While HBO’s original series, Euphoria, captured the attention of viewers everywhere for its star-studded performances, makeup, soundtrack and more, the 2 episode specials bring back to light the focus of the show in Zendaya and Domingo Coleman’s stripped-down performance.
While some fans were in an uproar about the lack of glitz and glam that comes with each 60-minute episode, many took time to find the true meaning behind the hit TV show, the struggle of a teen dealing with substance abuse and her recovery.
*Trigger warning: Topics discussed throughout this article can be triggering for some, VALLEY encourages an open dialogue and mind while reading the topics displayed in Euphoria.*
Following the ending of the premiere season, fans were left at the edge of their seats as the fate of both Rue Bennett and Jules Vaughn was uncertain. Euphoria Special Episode Part 1: Rue, draws in the audience as it creates an open conversation between Rue (Zendaya) and her sponsor Ali (Domingo Coleman).
Throughout the conversation, both characters take time to reflect on their battle with substance abuse and the road to recovery which brought to light the realities for many nationwide.
The additional episode kicks off with Rue meeting Ali following her relapse after her relationship with Jules (Hunter Schafer) ends.
“Relapse is common and normal and happens to a lot of people recovering from drug addictions,” according to the National Institute of Drug Abuse. “People will often have one or more relapses along the way.”
Relapse can be broken down into three stages, all in which we can identify Rue experiencing throughout the first season and her conversation with Ali. The future of Rue’s sobriety is still unknown and will be explored in the upcoming season.
Dependency On Others
Rue takes the time at the diner to reflect upon her relationship which leads to her realization of emotional dependency and how it spiraled impacting her relationship and sobriety. The emotional dependency affected both parties in the relationship as it is known to drain people in that situation.
Key signs displayed by Rue throughout season one are seen on the list of signs of emotional dependence by Healthline:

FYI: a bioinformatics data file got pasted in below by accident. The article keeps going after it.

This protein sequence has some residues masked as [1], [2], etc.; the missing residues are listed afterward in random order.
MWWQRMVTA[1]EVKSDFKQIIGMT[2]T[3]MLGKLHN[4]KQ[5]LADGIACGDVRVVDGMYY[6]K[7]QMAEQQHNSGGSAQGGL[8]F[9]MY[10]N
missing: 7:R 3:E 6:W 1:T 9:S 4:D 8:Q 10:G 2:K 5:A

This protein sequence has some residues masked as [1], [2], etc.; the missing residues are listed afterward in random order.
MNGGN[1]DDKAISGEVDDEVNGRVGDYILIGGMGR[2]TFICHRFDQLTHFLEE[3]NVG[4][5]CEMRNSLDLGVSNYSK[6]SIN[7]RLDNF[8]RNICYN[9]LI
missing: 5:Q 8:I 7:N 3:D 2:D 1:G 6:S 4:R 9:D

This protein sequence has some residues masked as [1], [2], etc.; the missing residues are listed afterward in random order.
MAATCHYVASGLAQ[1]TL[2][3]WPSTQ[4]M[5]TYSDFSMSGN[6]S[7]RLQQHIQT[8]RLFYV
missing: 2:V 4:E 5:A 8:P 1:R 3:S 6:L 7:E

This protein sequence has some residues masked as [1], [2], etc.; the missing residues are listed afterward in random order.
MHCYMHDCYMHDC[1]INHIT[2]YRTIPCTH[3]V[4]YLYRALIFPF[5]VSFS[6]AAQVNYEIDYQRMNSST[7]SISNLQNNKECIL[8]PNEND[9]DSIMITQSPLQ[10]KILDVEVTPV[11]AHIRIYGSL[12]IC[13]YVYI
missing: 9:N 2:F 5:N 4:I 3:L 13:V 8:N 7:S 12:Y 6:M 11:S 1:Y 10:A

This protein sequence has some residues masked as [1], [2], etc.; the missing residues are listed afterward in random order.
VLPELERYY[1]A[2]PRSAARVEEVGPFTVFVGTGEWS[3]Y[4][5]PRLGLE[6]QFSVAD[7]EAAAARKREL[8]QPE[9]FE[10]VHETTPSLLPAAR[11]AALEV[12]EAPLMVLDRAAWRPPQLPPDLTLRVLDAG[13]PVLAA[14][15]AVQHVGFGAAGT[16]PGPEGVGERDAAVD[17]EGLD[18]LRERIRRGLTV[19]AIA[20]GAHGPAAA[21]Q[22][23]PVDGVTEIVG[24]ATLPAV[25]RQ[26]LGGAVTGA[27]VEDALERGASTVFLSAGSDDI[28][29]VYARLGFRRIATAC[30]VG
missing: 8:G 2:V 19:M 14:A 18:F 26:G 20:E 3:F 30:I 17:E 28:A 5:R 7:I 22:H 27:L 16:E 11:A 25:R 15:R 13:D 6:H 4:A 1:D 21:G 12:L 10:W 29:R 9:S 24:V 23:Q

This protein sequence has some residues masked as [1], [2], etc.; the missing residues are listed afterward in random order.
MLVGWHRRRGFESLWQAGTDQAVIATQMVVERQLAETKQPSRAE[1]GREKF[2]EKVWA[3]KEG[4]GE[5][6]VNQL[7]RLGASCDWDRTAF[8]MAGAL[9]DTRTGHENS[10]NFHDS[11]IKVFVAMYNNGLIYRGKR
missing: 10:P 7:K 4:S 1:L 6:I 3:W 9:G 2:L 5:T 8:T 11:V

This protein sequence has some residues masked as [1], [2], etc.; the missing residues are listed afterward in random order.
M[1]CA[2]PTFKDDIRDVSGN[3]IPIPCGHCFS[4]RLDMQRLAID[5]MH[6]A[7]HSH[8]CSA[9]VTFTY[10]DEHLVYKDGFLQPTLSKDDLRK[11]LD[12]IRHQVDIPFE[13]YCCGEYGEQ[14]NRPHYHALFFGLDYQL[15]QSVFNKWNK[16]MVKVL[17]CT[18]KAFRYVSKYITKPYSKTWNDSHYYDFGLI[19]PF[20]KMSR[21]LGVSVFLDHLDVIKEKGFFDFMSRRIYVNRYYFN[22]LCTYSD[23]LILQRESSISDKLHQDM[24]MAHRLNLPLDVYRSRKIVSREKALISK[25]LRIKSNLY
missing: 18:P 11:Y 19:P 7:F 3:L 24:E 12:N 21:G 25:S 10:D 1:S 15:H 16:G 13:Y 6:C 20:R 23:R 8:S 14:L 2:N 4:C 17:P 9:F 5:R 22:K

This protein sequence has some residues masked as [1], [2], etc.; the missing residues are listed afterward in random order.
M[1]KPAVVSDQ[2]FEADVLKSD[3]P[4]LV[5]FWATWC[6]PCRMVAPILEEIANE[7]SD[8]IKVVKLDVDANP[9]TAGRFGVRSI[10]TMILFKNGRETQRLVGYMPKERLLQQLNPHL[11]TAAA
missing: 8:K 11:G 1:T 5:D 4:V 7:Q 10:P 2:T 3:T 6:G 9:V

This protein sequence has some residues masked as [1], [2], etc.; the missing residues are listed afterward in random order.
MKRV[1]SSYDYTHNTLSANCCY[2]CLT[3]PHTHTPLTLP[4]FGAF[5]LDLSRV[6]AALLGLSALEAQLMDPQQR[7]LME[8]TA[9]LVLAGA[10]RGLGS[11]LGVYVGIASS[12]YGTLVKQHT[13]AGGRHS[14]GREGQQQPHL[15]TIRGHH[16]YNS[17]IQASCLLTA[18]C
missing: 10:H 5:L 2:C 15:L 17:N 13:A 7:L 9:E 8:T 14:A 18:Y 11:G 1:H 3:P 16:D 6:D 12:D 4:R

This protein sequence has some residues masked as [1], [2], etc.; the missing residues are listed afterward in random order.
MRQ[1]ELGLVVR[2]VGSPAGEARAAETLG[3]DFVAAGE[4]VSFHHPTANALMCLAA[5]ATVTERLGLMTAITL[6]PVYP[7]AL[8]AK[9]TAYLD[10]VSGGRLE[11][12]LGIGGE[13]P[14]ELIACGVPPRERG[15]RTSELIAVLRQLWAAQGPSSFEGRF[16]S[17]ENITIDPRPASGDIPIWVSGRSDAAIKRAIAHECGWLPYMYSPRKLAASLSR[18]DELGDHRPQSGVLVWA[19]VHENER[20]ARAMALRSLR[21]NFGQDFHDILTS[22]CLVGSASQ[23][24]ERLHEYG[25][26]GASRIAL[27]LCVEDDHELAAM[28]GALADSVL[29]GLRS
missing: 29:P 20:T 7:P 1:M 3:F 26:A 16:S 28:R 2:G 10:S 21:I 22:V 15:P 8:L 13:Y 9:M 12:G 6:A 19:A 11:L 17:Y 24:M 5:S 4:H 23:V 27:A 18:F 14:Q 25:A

“An idealized view of your partner or the relationship, the belief your life lacks meaning without them, the belief you can’t find happiness or security alone, a persistent fear of rejection, a constant need for reassurance, feelings of emptiness and anxiety when spending time alone, needing them to build your self-esteem, confidence, and self-worth, difficulty trusting in their feelings for you.”
Honesty is displayed by Rue as she discusses her recovery and why it has become a struggle for her to face.
Unable to complete her laid out steps on her road to recovery, Rue finds herself coming to the conclusion she doesn’t want to become sober. Now as an audience one would question why that is a thought.
The answer, while tailored to Rue’s character can be true in a way for others. Rue struggles in the second step of her recovering which is believing there is a power greater than oneself which can restore the individual.
Believing she is unworthy of being fixed following the loss and grief she experienced after her fathers passing, Rue continues to try and understand why she is worthy saving when others who are “better” are no longer here.
“This is why the world is the way it is. People keep doing shit that we deem unforgivable and, in return, they decide there’s no reason to change,” Ali said to Rue.
Recovery is a long process for many that comes with various ups and downs, having a support system is crucial for many in this situation which is seen through Ali’s guidance.
As Moses Sumney’s, “Me In 20 Years” plays in the background of the call between Ali and his estranged daughter, viewers realize the impact addiction can have on familial relationships.
We look beneath the surface of Ali as his relationship with his daughter is explained as the episode notes he is spending his Christmas Eve with Rue rather than his own family. At a young age, due to their father’s abuse, Ali’s children were subjected to witness his fits of rage especially against their mother.
The American Addiction Center explains, “Witnessing the trauma of a parent suffering addiction at a young age has long-term effects on the child.”
While the substance abuse of a family member can impact and strain relationships, many centers offer family therapy and guidance to both parties on how to mend their relationships.
While the fate of Ali’s relationship with his daughters is unknown, Ali is determined to right his wrongs as effort is shown on his end as he made the phone call that night to his daughter before being left alone at a diner parking lot.
While viewers get transported to the lives of the teens at East Highland High School, each character is seen dealing with prevalent issues commonly found in the lives of many worldwide from substance abuse to self confidence. While many argue, their is a form of glamorization of these issues, many thank the cast and crew for bringing to hard to discuss topics to light.